T: These are the key differences I note between men/women writers (generalizing, of course). Men a) seem to be more willing to submit early drafts of pieces and b) almost always submit again after a rejection. Women a) seem to polish/edit work more before submitting and b) almost never submit again after a rejection. My guess as to why? Men are taught to take risks (submit anything! why not? what’s the worst that could happen?) and to pick themselves up and try again if they fail (rejection = challenge). Women are taught to be cautious, to not expose themselves unnecessarily (therefore: “I should work on this a bit more; it’s not ready yet; I don’t want to look stupid”) and that if they fail once, well, they’re really not good at that thing and maybe they should try something else, something “easier” (rejection = you suck at writing, maybe you should take up knitting, not that there’s anything wrong with that).

S: Sadly, this could be the case. I don’t think it’s a confidence problem. I think it’s more “Well I’ll just go elsewhere then.” We’re not rejecting the author. We’re rejecting this piece. It’s like holding out a bag of Hershey Miniatures and telling me I can only have a Mr. Goodbar. Maybe I want a Special Dark. But you don’t offer the bag again so I’ll just have this fun-sized Crunch from over here.

T: lol now I want Halloween candy.

S: Hey, I don’t pull my metaphors out of nowhere. I have a bag of Kit Kats here.

T: So I really do think women writers do need more encouragement to get their work out there than men do. With that in mind we have been putting out occasional calls for more submissions specifically from women writers.

S: We put out a call for minority voices and I think we’re enjoying a really great response. Hopefully asking for work from female writers will have the same result.

T: I’m not sure what else would be helpful. Women writers: you tell us, what would encourage you to submit more?

S: That’s the best way to figure it out: ask.

T: Ok, going to do some reading. Starting with the flash. I liked the first one I read; voice and setting were interesting/unusual. Putting on consider list. Next!

S: I usually start with the flash, then poetry, then CNF, then fiction. Not just because it’s longer but because I have a more black-and-white reaction to the other submissions. Fiction sometimes needs to sit with me for a while before I label it “no” or “consider.” I have rescued submissions from the “no” pile after I’ll be baking cupcakes or something and a character or setting I read creeps in there while I’m leveling flour or something.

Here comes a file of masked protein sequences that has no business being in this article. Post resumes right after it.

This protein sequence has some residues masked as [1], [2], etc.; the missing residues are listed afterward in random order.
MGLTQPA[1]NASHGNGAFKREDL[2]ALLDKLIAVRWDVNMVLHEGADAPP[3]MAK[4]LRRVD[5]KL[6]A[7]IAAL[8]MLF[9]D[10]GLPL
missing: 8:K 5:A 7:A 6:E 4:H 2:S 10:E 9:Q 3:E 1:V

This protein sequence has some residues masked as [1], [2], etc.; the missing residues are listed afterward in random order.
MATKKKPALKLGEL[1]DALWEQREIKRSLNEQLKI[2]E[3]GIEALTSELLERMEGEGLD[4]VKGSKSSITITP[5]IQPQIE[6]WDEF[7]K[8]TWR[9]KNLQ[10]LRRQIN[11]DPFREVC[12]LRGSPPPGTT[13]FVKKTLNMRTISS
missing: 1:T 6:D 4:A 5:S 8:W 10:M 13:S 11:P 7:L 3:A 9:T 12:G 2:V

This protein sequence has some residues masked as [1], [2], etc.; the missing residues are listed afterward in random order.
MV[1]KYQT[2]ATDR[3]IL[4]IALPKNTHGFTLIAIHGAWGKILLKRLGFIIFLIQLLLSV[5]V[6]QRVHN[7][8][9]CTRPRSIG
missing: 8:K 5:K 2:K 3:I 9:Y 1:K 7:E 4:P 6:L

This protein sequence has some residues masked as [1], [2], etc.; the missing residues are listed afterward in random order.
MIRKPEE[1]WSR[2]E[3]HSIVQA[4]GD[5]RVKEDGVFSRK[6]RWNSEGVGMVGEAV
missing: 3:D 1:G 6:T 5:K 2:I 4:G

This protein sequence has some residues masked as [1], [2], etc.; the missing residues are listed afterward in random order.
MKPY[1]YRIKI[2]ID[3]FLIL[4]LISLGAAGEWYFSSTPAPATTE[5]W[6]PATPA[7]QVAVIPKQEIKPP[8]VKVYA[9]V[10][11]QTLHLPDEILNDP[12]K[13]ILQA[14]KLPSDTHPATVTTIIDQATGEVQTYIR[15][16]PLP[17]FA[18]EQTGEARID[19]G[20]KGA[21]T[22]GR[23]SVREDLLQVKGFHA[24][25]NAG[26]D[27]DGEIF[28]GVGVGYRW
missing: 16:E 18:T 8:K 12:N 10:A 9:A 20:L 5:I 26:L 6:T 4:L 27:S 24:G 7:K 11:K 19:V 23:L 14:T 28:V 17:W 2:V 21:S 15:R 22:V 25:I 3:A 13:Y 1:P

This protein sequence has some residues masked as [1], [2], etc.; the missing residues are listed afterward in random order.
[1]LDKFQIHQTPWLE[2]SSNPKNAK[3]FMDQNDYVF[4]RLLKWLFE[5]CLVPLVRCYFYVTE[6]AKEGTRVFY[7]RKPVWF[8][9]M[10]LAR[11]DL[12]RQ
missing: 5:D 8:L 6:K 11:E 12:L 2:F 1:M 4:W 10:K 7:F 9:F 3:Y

T: I love subs that stick with you. And ones that grow on you the more times you read them.

S: So what do you think of the flash submissions, in general?

T: Hmm. A lot of the time, I think the flash is well-written, but insubstantial. Like, more of a beginning or an anecdote or a sketch. I think, so what? When I read flash I need to be able to picture the whole story even though there are only a few words. It’s the Hemingway/iceberg thing. What’s on the page is the one-eighth of the iceberg that’s above the water, but from that, as a reader I need to be able to extrapolate what’s underwater. If the piece doesn’t imply anything beyond what’s explicitly laid out then it’s a no for me.

S: I think there’s some weird idea that flash is about word count and nothing else. Recently—maybe this reading period?—we had a flash submission that was too long for our parameters and wasn’t flash anyway, which was doubly frustrating. Then we had a fiction submission that fell under the flash word count limit but was rightly submitted as fiction because it wasn’t flash. I wanted to kiss that writer.

T: I also think humor is really hard to pull off, and that’s something a lot of people try in flash pieces. I’m not saying don’t try it, just that it’s a lot harder to do well than being serious. I think it’s because humor is such a personal thing—what one person loves another will hate. Example: I hate punchline endings. If you want to write jokes, do stand-up. But at the same time I’m sure other editors love them.

S: I don’t like anything that sets up to a punchline. I’m in the Monty Python Club. We used to get more humor pieces and I think it’s because we have some levity on the site and we have a fun title. But we’re not a humor magazine. Maybe people are reading us and discovering we don’t have a satire section.

T: I love writers who read through the archives before they submit. Three cheers for you!

T: Then there are the (long) stories masquerading as flash. You know, a story that clearly needs to be longer, but the writer has tried to cram it into 500 words. Reminds me of when I was a kid and all my stories “had” to end when I reached the bottom of the page. This type of story is recognizable by an abundance of detail (e.g. all the characters are introduced by their full names) that’s unnecessary unless it’s actually meant to be a longer story.